Tentative stadium deal for U, Vikings

It would give team a place to play during construction. Also, Minneapolis says Target Center improvements still on table.

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TCF Bank Stadium

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The Minnesota Vikings and the University of Minnesota have struck a tentative deal on how much the team will pay the U to play at TCF Stadium while a new Vikings stadium is built near the Metrodome.

While declining to say how much the Vikings would pay per game, Vikings spokesman Lester Bagley said Monday that the tentative agreement would add roughly 3,000 temporary end zone seats to the university's 50,000-seat stadium. "We have close to 53,000 season-ticket owners, so we're trying to at least get to that," said Bagley, the team's vice president for stadium development and public affairs..

Other details still need to be resolved before the plan can be finalized, Bagley said Monday. "I'd say there's an agreement in principle there, but formal signoff is yet to occur between the Vikings and the university," he said.

Because it is unclear how many games or seasons the team would play at TCF, Bagley said the school and team had reached a tentative agreement on the cost per game.

In December 2010, the team paid $1.7 million to play a game at TCF after the Metrodome roof collapsed.

Target Center still in play?

Also on Monday, Minneapolis officials asserted that Target Center improvements remain on the table as they work toward a public deal for a new football stadium.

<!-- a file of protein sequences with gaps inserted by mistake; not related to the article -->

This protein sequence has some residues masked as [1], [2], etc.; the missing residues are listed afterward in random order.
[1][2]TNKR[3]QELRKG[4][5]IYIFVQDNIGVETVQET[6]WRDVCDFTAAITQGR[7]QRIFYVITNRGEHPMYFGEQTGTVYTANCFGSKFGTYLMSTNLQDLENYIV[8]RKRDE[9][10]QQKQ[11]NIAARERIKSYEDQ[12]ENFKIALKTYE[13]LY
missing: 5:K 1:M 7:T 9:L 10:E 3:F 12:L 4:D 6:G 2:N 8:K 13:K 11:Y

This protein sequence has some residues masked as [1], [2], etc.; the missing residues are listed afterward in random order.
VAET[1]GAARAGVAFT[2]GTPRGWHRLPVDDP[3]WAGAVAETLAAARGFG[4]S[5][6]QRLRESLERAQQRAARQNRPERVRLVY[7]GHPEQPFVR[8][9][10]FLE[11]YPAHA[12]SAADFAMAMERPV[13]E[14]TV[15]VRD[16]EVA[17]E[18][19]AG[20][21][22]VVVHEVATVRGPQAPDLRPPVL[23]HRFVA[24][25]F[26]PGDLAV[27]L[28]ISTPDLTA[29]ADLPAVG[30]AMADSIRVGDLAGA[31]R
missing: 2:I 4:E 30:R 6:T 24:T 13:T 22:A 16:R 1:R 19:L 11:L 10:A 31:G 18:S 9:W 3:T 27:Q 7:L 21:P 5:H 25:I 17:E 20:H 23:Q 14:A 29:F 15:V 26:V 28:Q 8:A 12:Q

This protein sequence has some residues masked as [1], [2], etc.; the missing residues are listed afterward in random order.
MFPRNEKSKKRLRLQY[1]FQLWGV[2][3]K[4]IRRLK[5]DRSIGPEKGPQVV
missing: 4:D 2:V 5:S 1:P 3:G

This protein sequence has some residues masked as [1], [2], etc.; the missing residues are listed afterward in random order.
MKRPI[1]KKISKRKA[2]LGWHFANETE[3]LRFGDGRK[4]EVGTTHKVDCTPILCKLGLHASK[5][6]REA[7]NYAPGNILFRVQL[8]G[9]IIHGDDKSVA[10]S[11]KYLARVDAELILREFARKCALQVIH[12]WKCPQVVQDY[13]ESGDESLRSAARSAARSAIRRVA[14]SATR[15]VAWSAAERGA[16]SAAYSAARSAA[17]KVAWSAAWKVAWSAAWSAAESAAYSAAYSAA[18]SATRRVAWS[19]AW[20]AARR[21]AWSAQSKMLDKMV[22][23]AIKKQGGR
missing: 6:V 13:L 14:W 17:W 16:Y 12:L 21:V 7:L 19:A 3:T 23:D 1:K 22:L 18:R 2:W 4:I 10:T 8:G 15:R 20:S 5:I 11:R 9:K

Sources told the Star Tribune last week that Target Center renovations and refinancing were being handled separately from the proposed Vikings deal.

The city would, however, be allowed to use existing taxes for the aging, city-owned arena.

Mayor R.T. Rybak wants to use hospitality taxes to help pay for a stadium after Convention Center bonds are retired in 2020, while redirecting some money to renovate and pay debt on Target Center.

"It is still part of the deal," said Chuck Lutz, the city's development chief. "It's an integral part of the deal. ... The key reason why we're doing this deal is because of Target Center."

Taken over by the city in 1995, Target Center has become a major burden to city taxpayers. The city recently calculated that it will have to spend about $32 million on the arena over the next 10 years.

Legislative leaders at the Capitol have said a Vikings bill that benefits Target Center could cost precious votes at the Capitol.

"Target Center being included in this complicates the whole deal," the stadium bill's House author, Rep. Morrie Lanning, R-Moorhead, said Friday. "If, in fact, [it's] not, then that would avoid some complication."

There is also disagreement over whether the city even needs Legislative action. In 2009, the Legislature passed a law allowing the city to use the excess money for capital projects. There's no excess money now, but there will be when bonds are paid in 2020.

"I think it's clear that we are not counting on being able to have this revenue in the future unless we can come to some better agreement with all the various parties, including the Legislature," said Jeremy Hanson Willis, Rybak's chief of staff.

Hanson Willis said he has heard "various opinions" about whether the city already has the authority to redirect the money to Target Center, adding that there's no certainty the taxes will still exist by 2020.

A $55 million hole in the city's financing plan also remains.

"It would have to be a series of new revenues or cost reductions somewhere, but we have not got that totally determined yet," Lutz said.

mkaszuba@startribune.com • 651-925-5045 eric.roper@startribune.com • 612-673-1732 Twitter: @StribRoper

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